Question from our reader:
Can you influence the appraiser to give a higher appraised value?
This is one that I would tell you absolutely NO! It is against the law to try to influence an appraiser to raise a value. This is not to say that if you feel that an appraiser has given you a bad value that you cannot rebut the appraiser’s opinion of value once you receive it with factual information though.
If you receive an appraised value that you do not believe is accurate, you have the right to rebut the appraiser’s estimate of value but the only way you have any chance of obtaining a favorable outcome is to find meaningful errors in the original report or sales of more recent, more similar homes which if considered would have supported a higher value.
For example, we often find people trying to use a recently renovated home when theirs is completely original to support a higher value when the appraiser used 3 original homes that all sold for lower prices indicating a lower value. This kind of rebuttal will not be successful. Another unsuccessful type of disagreement we find borrowers attempting is when they “think” their home’s layout, location, tract, model, landscaping etc. is worth more than a competing sale the appraiser used to determine value, but they have no sales to support their conclusion.
This becomes a difference of opinion and this rebuttal will also be unsuccessful. HUD requires that appraisers support both the value and salability of outbuildings and other types of amenities in order to give those items value on the appraisal report. For example, if your home has a shed for storage, or a second garage, that might be a great thing for you and an eyesore for other buyers in that market.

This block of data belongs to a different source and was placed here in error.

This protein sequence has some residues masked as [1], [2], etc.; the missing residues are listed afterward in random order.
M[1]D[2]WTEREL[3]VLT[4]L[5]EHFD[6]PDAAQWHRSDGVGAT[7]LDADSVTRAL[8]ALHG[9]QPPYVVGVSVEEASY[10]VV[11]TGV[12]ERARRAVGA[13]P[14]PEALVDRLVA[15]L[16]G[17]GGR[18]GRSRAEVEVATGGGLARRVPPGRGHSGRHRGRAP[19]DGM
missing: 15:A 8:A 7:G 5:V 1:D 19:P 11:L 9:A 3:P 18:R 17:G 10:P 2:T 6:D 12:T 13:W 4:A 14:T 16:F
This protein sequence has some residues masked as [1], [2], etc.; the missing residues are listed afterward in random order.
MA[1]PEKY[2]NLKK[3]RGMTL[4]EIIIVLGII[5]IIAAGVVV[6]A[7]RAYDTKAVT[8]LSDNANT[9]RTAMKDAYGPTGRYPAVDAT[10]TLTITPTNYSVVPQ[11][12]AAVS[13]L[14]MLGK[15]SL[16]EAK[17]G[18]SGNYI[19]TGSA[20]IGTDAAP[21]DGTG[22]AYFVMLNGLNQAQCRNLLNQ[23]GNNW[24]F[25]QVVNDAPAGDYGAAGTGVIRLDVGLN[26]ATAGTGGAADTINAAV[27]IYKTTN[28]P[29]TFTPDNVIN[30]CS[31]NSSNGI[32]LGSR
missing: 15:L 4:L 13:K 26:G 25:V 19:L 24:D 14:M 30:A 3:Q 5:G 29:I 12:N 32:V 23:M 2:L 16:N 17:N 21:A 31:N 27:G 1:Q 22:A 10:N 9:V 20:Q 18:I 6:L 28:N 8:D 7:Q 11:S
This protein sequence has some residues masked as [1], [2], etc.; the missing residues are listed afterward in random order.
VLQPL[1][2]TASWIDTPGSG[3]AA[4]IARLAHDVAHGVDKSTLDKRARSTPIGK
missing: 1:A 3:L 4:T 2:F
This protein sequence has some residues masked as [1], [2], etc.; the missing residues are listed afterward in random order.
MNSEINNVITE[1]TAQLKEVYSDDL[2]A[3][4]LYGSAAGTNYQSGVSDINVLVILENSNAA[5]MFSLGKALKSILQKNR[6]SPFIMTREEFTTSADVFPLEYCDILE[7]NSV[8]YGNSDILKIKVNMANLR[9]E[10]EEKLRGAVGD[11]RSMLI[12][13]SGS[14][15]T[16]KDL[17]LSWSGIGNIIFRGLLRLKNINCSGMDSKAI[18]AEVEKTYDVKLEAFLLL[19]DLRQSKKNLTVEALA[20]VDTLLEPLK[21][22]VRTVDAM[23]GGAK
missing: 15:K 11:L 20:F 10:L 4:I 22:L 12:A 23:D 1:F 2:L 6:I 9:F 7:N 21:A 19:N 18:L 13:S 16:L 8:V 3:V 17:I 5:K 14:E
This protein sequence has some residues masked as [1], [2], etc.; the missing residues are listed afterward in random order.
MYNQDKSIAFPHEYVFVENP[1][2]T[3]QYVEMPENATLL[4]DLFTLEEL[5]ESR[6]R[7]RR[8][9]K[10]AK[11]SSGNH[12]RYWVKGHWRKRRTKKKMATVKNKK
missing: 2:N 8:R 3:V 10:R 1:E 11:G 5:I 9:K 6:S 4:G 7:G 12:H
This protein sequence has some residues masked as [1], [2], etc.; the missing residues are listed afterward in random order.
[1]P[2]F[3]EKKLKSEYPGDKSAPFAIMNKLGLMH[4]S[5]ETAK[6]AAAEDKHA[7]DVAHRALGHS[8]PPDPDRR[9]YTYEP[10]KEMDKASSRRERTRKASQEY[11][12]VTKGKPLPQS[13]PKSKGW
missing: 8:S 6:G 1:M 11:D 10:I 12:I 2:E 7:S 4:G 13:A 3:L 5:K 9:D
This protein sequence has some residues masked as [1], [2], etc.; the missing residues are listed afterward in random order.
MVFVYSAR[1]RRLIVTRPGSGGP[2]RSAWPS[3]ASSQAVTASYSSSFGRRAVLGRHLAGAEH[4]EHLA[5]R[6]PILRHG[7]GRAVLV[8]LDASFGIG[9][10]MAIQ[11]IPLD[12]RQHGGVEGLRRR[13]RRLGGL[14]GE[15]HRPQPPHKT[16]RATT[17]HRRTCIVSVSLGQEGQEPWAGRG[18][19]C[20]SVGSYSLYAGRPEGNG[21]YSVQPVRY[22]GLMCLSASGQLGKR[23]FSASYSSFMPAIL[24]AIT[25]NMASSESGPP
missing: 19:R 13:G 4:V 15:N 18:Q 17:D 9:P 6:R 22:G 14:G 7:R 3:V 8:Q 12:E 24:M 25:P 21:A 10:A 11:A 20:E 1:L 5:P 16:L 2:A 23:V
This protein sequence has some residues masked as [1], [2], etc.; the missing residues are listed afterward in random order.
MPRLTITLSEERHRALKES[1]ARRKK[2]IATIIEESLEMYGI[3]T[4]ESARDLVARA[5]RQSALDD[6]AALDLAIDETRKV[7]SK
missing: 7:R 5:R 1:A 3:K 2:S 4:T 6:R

You might think but wait, I spent $7,500 on that shed or the additional garage is awesome for your other 3 cars, but to give it value, the appraiser has to have sales with and without sheds to show what the informed buyer in that market is willing to pay for those items. Otherwise, who’s to say that you are in a market that caters to people who might own additional cars or do their own yard work and want a home with either of those amenities.
Without other sales to verify not only the amount buyers will pay for something in any particular market, there is no way to know that it actually isn’t a cost to cure that should be subtracted because most home buyers in that market would not want another garage or shed.
But let’s assume that the appraiser did go 2 miles away to get the sale comparables that sold 4 months ago and there are 3 houses within 4 blocks of your home that all sold within the past 2 months, are the same size, style and in the same shape and support a higher price because they are all on “your side of the tracks”.
That is a rebuttal that you can win because your position is that sales that are closer, more recent and more representative of your home’s value sold for a higher price and had the appraiser used those properties, your value would have been higher. Rebuttals based on facts are not an attempt to merely influence the appraiser and can and most often are successful whereas rebuttals based on opinion and emotions are not.
In any case and getting back to your question, you can give the appraiser information about your home to help him or her understand all the work or improvements you have made and I know many borrowers who have put together fact sheets for appraisers in advance.
For this to be beneficial though, you need to point out things that are high ticket items that would bring greater value at sale that the appraiser may not be able to readily spot on their own such as all new wiring and electrical or plumbing on an older home, permitted additions that may not show up on county/city records, or other such improvements.
Your roof that you replaced 5 years ago will not increase your value as the appraiser will see that it is in good condition and it will be included in the overall condition when compared to the sales the appraiser uses.
But any attempt to simply to influence an appraiser by suggesting a value that he/she should hit or trying to argue the value and not the merit of the conclusion once the report is finished can result in the appraiser walking off of the assignment and reporting the homeowner to HUD and the same is true for originators if they try to influence an appraiser as well.